Gurgaon which was a barren wasteland till about 30 years ago and was developed to push corporate and executives out of the capital city, has surpassed Delhi in Consumer Price Index. According to Numbeo, consumer prices in Gurgaon are advanced by 12.52 per cent compared to Delhi. Consumer Prices including Rent is higher by 15.40 per cent, housing and commercial rent by 25.37 per cent and grocery prices by 13.35 per cent. The rent in Gurgaon is higher by miles. One BHK in the downtown that cost the buyer Rs.10,000 in Delhi would be Rs. 15,000 in Gurgaon, a gap of 50 per cent, while a same apartment in the interior is pegged around Rs.7,000 for Delhi and Rs. 9,500 for Gurgaon, the latter being up by almost 36 per cent. Even transportation costs more in Gurgaon with local transport being higher by 25 per cent and taxis by 42 per cent.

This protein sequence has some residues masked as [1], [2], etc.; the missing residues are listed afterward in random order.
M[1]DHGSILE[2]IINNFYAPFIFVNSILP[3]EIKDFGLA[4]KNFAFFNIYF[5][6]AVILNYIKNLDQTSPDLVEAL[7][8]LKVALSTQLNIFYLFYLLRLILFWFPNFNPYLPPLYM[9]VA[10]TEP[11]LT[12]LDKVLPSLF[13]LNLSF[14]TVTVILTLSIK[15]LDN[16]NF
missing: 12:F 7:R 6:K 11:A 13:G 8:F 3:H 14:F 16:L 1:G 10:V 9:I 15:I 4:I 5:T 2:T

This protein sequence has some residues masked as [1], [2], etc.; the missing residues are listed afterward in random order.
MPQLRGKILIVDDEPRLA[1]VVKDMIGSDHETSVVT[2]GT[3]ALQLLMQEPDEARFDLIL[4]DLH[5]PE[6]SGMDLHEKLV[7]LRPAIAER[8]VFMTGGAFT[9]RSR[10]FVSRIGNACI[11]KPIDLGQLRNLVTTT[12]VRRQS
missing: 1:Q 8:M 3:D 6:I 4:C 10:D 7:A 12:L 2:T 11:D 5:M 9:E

Delhi’s next neighbor, Noida, too is expensive on many criteria’s. The meals in a mid-range restaurant in Noida would cost about 30 per cent more than in Delhi. Some of the most important essential commodities in Noida exceed their cost in Delhi viz. rice (up by 33 per cent) and chicken (3 per cent). Thus the myth is busted that Delhi is costlier than its peripheral satellite towns, a major driver for migration into the dwelling units of those zones.

The picture in the greater Mumbai zone portrays a similar trend line. The Mumbai’s adjacent town Thane recorded an 11 per cent higher consumer prices than Mumbai, as well as higher grocery price by the same margin. The transportation cost difference is a massive 108 per cent in favour of Thane for local transports, 3 per cent for taxi fare, and 10 per cent for gasoline price. The higher Thane-Mumbai price ratio extends with higher electricity, cooking gas, water and garbage by considerable 59 per cent. These commodities are major differentiators in determining monthly household budgets. Navi Mumbai is even costlier than Thane. While the rate per square foot for 2 BHK flat in Thane costs up to Rs. 20,000 it is cut above in Navi Mumbai ranging up to Rs. 30,000. In Kolkata too, its Satellite town of Salt Lake is one of the most expensive localities and upcoming Rajarhat is the hottest real estate market with one of the highest appreciation of prices.